GREAT point. Our true nature, our true personality, our true distorted by sin. The manifestation I see and know as "me" is not really "me" at all! It is "me" as corrupted by sin. My priest often makes the point that as a Christian grows in his life in Christ he becomes more "real"...more like the true person he really is.

    Cool that you have some noteworthy relatives. Being originally from STL I know of Cahokia Downs...have been to the James home in St. Joe (?) and even driven by the farm.

    So I am guessing the Lutheran came in from your mom's side of the family? (My mom was German as well, but was Roman Catholic as was my mostly Croatian father. My 15 years as a Lutheran was courtesy of my husband's family.)

  2. Christopher D. Hall said...

    (After fact checking...St. Joseph (Joe) is where James was shot and killed by that coward Robert Ford. His boyhood home is there in Kearney.

    I was wrong about the was the Pinkerton Det. Agency that bombed the house.)

    I first remember hearing this understanding of sin from CS Lewis, but have also found it expressed in the Church Fathers.

  3. Dixie said...

    LOL! I just saw read my initial post and saw "Cahokia Downs" rather than Cahokia Mounds. Too much television or radio in my youth, I fear...remembering the ads for Cahokia Downs!

    You know...I had heard the expression "Frank and that Old Woman" before. I wonder if it was common to all the people living in the area at the time? My husband's family hails from the St. Joe area. (More precisely, Wathena, KS) and there are some James stories in his family somewhere as well.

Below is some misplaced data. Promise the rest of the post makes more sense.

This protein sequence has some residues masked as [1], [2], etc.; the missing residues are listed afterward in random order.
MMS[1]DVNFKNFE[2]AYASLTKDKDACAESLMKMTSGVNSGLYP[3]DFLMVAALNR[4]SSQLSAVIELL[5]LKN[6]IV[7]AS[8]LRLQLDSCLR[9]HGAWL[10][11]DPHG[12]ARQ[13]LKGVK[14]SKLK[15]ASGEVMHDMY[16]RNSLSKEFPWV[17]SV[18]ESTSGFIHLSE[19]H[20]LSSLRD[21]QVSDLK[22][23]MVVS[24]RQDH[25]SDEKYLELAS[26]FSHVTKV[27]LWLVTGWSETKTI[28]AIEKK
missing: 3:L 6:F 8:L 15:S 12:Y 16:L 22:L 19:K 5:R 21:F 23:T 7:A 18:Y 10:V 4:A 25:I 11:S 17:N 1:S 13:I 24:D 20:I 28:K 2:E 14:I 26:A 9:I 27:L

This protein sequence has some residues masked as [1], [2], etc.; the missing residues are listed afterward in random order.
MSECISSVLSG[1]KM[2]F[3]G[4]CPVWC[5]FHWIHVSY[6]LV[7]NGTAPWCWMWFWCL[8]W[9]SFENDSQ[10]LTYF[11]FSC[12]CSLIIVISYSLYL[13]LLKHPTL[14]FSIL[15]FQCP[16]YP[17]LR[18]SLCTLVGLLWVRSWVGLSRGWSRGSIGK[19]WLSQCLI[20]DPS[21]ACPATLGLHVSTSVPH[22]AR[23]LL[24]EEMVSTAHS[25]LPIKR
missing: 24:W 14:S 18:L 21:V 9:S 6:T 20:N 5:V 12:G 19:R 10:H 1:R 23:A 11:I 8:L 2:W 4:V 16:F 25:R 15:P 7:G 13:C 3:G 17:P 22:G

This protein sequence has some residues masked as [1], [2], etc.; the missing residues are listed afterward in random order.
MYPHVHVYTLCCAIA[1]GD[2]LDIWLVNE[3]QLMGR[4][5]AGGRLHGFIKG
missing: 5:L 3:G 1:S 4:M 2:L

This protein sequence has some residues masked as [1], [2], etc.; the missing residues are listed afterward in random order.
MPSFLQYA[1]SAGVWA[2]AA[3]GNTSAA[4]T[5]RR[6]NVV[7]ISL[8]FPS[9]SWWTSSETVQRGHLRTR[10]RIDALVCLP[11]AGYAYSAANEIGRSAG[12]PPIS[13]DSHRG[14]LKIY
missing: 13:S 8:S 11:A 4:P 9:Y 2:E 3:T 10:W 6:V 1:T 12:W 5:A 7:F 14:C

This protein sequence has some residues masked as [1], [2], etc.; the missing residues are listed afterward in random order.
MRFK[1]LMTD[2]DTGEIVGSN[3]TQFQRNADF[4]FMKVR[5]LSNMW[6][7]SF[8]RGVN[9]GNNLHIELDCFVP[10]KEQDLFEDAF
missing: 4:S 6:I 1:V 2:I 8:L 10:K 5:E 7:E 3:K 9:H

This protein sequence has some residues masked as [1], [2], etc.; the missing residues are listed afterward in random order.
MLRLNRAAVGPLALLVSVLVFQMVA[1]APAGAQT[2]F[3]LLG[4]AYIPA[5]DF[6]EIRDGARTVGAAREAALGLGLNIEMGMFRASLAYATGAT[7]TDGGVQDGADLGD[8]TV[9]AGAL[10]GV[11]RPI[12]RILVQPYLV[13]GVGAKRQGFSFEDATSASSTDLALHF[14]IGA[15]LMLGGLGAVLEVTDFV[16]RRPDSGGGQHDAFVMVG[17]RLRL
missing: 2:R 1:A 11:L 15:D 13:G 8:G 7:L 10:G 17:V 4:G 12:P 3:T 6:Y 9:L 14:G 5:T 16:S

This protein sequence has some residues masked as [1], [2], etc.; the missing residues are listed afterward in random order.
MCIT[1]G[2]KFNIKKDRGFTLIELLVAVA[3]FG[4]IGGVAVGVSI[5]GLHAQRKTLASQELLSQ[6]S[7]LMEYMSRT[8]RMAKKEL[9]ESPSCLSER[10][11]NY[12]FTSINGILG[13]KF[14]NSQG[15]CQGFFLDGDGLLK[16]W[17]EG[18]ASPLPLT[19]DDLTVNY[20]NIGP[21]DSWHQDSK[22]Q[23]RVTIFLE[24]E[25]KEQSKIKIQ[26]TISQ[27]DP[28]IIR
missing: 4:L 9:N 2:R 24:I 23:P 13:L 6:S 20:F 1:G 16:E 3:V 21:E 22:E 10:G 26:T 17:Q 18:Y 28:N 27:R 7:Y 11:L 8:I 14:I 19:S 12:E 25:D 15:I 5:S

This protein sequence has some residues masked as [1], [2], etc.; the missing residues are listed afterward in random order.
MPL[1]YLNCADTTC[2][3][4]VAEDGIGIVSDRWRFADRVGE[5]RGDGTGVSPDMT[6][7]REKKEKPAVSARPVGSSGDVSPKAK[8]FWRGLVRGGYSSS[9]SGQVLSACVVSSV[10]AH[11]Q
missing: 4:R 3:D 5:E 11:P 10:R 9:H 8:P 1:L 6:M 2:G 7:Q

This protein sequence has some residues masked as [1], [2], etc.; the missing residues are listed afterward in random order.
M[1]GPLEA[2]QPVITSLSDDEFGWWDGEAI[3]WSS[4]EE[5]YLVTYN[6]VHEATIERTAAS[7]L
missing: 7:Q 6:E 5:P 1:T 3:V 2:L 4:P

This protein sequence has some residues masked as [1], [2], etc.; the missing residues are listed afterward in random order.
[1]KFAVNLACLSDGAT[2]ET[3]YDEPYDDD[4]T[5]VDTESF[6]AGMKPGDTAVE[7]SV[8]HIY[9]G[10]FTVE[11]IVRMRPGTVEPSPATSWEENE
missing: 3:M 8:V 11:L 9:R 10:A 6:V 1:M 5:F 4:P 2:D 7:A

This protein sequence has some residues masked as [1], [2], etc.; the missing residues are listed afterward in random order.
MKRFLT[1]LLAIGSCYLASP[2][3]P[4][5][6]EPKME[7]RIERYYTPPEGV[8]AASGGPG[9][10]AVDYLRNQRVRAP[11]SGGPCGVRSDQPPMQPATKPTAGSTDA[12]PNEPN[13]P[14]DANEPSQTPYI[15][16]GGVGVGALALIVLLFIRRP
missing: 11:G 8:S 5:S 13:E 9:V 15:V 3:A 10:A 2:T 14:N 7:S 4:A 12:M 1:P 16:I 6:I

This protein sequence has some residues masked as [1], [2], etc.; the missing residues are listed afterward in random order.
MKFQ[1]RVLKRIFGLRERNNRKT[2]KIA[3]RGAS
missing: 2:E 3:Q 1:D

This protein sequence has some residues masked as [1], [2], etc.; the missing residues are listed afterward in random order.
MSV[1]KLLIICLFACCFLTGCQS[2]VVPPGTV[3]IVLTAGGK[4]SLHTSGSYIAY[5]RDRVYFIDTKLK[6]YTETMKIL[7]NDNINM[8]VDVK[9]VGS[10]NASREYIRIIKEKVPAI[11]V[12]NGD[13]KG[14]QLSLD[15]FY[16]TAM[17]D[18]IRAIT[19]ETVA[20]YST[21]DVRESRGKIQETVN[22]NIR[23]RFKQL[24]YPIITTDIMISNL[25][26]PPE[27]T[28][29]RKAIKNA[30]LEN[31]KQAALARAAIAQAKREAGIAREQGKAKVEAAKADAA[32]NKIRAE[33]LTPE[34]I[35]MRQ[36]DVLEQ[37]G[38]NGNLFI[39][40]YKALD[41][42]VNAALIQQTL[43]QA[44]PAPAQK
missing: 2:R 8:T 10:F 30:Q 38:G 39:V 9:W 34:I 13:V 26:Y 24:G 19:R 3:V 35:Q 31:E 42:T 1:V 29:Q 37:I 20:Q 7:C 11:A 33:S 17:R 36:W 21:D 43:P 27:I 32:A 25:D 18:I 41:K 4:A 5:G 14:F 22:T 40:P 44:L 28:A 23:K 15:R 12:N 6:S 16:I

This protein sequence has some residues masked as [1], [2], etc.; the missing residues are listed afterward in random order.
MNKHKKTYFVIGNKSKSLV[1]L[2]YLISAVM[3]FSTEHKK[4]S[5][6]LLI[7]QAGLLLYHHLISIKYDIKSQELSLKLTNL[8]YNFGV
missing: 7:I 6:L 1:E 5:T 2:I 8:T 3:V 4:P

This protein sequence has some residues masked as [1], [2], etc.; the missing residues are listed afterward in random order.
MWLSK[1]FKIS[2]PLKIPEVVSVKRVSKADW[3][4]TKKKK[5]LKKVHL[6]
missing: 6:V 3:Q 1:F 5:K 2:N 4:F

Lewis is awesome. I am not acquainted with anyone in this age that is a complement to Lewis. Sometimes I think the world is getting dumber... (Well...I know I don't add much to the overall intelligence factor!)

  4. Past Elder said...

    That's amazing to be connected to the great American heroes the James brothers!

    The Old Woman would be Miss Zerelda, his mother, who lived almost as long as he did, and gave tours at the family farm. Price, one dollar.

    She is not to be confused with Jesse's wife Zerelda, his first cousin and who was named after his mother.

    The arson criminally visited upon the family farm by the Pink Men killed one of the younger brothers (Archie) and disfigured Miss Zerelda.

    Frank was well read in Shakespeare, and married his wife Annie (Ralston), a school teacher, right here in Omaha, where the tellers at my bank once carried shotguns in case the boys showed up. They never did, which attention to the bank's ownership would have indicated would be the case.

  5. Rev. Eric J Brown said...

    As your fellow Lutheran Rabbi, I will simply comment here that while even in Lutheran Elementary school, I loved saying, "Boy, I hope Paul is right about you gentiles, I'd miss you guys in heaven!"

    It's ironic that when we misbehave with blame it on ancestry, yet not correctly. We could point to the Old Adam and be spot on - but no, we only push it to the aftermath of Babel.

  6. Doorman-Priest said...

    Actually we do this too, only we use the Vikings, Celts, Romans and Normans as our template.

    I don't get many insults about my Norman/Celtic/Hugenot ancestry.

    "Hey you Celt", doesn't have quite the ring of "Hey you Wop"